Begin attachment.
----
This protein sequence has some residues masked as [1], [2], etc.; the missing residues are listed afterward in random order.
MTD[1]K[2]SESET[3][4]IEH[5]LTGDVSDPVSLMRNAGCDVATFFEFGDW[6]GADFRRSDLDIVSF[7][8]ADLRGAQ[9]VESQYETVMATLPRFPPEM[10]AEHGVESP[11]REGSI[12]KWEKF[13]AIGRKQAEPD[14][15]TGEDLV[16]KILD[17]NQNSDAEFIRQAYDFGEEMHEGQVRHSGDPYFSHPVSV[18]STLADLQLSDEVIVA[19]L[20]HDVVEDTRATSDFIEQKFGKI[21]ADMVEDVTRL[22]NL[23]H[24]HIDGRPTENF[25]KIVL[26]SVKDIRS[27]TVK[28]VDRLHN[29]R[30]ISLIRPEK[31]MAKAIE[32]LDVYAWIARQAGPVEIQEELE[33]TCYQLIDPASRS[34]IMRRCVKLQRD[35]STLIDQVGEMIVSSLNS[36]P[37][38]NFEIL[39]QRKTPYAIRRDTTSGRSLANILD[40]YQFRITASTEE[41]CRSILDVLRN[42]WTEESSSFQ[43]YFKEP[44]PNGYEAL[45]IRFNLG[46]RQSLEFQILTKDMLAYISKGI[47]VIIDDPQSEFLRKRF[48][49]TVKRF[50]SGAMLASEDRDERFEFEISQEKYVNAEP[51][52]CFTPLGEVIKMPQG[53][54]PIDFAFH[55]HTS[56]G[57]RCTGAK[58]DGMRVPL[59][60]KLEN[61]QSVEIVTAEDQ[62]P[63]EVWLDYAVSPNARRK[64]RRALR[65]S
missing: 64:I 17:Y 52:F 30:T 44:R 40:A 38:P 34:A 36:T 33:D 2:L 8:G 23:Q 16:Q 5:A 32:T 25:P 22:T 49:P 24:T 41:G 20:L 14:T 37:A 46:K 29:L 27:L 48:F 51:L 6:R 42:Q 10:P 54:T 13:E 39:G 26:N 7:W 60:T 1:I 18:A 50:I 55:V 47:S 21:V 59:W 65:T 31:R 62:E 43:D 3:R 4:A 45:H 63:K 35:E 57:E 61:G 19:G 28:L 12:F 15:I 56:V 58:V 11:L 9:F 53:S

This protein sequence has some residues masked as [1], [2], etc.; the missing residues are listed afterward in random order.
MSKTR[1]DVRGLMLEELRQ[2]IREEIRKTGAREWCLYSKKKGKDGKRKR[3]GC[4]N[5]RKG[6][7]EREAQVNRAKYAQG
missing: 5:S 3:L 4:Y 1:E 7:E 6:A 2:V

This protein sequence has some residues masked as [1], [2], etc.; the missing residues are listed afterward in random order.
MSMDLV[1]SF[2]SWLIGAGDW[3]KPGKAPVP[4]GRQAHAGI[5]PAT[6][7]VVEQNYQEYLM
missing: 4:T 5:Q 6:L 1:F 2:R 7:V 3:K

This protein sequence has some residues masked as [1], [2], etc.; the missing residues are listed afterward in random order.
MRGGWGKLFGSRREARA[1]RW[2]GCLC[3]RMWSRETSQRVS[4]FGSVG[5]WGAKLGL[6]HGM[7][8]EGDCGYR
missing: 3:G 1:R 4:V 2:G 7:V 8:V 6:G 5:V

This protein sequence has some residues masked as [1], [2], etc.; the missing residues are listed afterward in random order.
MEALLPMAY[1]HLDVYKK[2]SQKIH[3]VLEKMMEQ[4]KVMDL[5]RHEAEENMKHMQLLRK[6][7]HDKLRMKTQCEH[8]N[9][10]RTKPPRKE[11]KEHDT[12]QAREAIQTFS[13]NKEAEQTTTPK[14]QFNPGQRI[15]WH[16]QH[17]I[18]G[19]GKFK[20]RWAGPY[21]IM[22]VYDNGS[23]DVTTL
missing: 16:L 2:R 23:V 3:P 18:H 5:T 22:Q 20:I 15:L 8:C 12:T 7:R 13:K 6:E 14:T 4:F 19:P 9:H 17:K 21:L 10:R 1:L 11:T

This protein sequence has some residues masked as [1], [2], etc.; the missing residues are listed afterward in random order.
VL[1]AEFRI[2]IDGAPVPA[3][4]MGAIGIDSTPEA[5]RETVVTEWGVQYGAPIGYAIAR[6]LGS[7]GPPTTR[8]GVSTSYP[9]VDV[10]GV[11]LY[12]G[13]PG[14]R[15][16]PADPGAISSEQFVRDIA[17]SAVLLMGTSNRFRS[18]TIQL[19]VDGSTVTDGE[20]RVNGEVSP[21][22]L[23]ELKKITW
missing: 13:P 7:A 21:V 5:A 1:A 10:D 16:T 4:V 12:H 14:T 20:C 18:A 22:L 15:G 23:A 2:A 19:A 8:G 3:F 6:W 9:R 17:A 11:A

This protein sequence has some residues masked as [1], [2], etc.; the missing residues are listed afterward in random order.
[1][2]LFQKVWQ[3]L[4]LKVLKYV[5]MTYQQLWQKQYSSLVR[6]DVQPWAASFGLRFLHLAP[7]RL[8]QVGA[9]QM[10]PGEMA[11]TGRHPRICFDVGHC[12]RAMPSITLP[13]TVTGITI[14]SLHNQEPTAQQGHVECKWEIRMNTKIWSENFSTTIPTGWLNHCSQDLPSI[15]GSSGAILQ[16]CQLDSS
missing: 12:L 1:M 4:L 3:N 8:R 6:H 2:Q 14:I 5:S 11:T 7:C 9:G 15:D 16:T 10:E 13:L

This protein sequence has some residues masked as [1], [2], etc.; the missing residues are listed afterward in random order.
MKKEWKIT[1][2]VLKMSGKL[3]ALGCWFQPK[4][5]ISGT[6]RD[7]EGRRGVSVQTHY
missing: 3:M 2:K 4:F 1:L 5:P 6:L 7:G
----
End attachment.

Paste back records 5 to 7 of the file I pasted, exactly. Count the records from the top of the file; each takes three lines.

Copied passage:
This protein sequence has some residues masked as [1], [2], etc.; the missing residues are listed afterward in random order.
MEALLPMAY[1]HLDVYKK[2]SQKIH[3]VLEKMMEQ[4]KVMDL[5]RHEAEENMKHMQLLRK[6][7]HDKLRMKTQCEH[8]N[9][10]RTKPPRKE[11]KEHDT[12]QAREAIQTFS[13]NKEAEQTTTPK[14]QFNPGQRI[15]WH[16]QH[17]I[18]G[19]GKFK[20]RWAGPY[21]IM[22]VYDNGS[23]DVTTL
missing: 16:L 2:R 23:V 3:P 18:H 5:T 22:Q 20:I 15:L 8:C 12:T 7:R 13:K 6:E 14:T 4:F 19:P 9:H 17:K 21:L 10:R 1:L 11:T

This protein sequence has some residues masked as [1], [2], etc.; the missing residues are listed afterward in random order.
VL[1]AEFRI[2]IDGAPVPA[3][4]MGAIGIDSTPEA[5]RETVVTEWGVQYGAPIGYAIAR[6]LGS[7]GPPTTR[8]GVSTSYP[9]VDV[10]GV[11]LY[12]G[13]PG[14]R[15][16]PADPGAISSEQFVRDIA[17]SAVLLMGTSNRFRS[18]TIQL[19]VDGSTVTDGE[20]RVNGEVSP[21][22]L[23]ELKKITW
missing: 13:P 7:A 21:V 5:A 1:A 10:D 16:T 4:V 12:H 14:T 20:C 18:A 22:L 15:G 23:A 2:A 19:A 8:G 3:F 6:W 9:R 17:A 11:A

This protein sequence has some residues masked as [1], [2], etc.; the missing residues are listed afterward in random order.
[1][2]LFQKVWQ[3]L[4]LKVLKYV[5]MTYQQLWQKQYSSLVR[6]DVQPWAASFGLRFLHLAP[7]RL[8]QVGA[9]QM[10]PGEMA[11]TGRHPRICFDVGHC[12]RAMPSITLP[13]TVTGITI[14]SLHNQEPTAQQGHVECKWEIRMNTKIWSENFSTTIPTGWLNHCSQDLPSI[15]GSSGAILQ[16]CQLDSS
missing: 12:L 1:M 4:L 3:N 8:R 6:H 2:Q 14:I 5:S 11:T 7:C 9:G 15:D 16:T 10:E 13:L